The Student Liberal Club recently held a small meeting at which representative members of the faculty and of the student body were present, for the purpose of discussing the general methods of education employed by the University. No attempt was made to pass definite resolutions at this meeting; but it was decidedly the opinion of those attending that a careful consideration of all phases of education would be highly desirable.

From the discussion, it appears that a certain amount of dissatisfaction with the present system does exist. As examples, may be cited:

1. The lack of opportunity for contact with professors, particularly in the larger courses.

2. The fact that the tutorial system, as constituted at present, is at best a hybrid product; to a certain extent hampered by the lecture system.

3. Tutors and assistants are far too often incapable. They do not stimulate intellectual activity; neither do they inspire men to effective pursuit of their studies.


4. Compulsory attendance at classes and too frequent hour examinations, particularly in the Junior and Senior years, injure the tutorial system, insofar as it has been introduced. They also hinder consistent attempts at intellectual development outside of courses.

These faults and weaknesses cannot be remedied immediately; in the first place, because of the strict adherence to tradition at the University, which makes any change difficult; secondly because of the lack of funds necessary for any expansion or improvement in the teaching staff.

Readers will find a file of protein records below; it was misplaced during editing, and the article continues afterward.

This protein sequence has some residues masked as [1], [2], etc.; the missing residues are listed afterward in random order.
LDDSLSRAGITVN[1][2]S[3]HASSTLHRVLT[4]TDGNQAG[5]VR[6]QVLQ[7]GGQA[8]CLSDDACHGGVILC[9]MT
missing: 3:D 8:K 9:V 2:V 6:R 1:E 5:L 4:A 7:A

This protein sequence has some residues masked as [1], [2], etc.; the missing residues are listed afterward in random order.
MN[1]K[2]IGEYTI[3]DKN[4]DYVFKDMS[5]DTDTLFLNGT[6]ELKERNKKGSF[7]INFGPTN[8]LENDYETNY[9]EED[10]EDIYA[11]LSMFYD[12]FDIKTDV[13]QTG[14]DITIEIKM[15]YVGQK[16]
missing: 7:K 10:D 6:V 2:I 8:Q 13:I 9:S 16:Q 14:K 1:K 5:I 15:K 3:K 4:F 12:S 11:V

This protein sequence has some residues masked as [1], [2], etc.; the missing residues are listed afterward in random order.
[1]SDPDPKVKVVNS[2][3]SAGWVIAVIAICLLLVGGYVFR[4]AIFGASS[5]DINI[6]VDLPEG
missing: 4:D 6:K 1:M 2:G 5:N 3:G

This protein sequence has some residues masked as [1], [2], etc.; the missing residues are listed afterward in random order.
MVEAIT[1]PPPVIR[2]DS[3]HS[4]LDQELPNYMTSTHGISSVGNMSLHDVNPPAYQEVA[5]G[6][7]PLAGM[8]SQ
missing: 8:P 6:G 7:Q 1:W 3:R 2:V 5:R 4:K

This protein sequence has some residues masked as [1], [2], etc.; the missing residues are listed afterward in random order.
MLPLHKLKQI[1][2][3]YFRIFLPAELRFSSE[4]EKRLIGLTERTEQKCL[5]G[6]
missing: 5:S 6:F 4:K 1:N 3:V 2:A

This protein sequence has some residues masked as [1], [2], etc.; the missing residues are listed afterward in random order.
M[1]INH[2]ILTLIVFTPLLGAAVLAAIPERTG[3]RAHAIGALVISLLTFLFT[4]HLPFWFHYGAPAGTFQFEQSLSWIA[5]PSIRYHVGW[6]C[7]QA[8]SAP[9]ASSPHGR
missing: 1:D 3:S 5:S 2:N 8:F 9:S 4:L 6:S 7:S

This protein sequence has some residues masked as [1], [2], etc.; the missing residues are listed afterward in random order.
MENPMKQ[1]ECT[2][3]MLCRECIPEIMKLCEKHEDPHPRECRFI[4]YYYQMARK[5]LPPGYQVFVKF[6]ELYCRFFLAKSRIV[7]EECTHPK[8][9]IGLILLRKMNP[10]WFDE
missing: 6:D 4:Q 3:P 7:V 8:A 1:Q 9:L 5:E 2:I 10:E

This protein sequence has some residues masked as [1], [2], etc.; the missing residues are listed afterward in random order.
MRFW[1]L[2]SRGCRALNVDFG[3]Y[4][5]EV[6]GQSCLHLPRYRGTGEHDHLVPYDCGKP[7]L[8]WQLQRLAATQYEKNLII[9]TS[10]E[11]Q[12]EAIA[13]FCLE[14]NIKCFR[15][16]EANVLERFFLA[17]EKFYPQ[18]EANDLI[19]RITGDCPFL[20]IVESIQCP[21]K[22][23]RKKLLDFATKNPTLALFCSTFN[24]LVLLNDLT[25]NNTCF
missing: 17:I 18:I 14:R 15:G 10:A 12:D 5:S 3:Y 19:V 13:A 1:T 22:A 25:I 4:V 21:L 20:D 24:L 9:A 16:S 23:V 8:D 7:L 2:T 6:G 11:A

Undergraduates may be divided into two main classes:--Those who, either because they are planning to become teachers, or because they must obtain scholarships, are forced to aim for high marks; and those whose object is either a social or a liberal education. The more industrious of the latter class compose the greater number of the dissatisfied. Competition with the "professional" student puts heavy demands upon them, demands which interfere with their main purpose.

Some slight remedies are within the reach of these men themselves. They can seek out the professors they care to know outside of business hours; they can pursue an individual course of reading. The faculty itself is also attempting to improve matters, by broadening the scope and the privileges of the Dean's List. But, in spite of all this, there remains much that could be profitably changed. If anything is to be accomplished, there must first be a real recognition of the need of improvement, both on the part of the student and of the faculty. This can only be accomplished by constant discussion and consideration. Obviously those who have the power to perfect the suggested alterations must be satisfactorily convinced that change is necessary. And that conviction must be brought about by those who feel the need of improvement.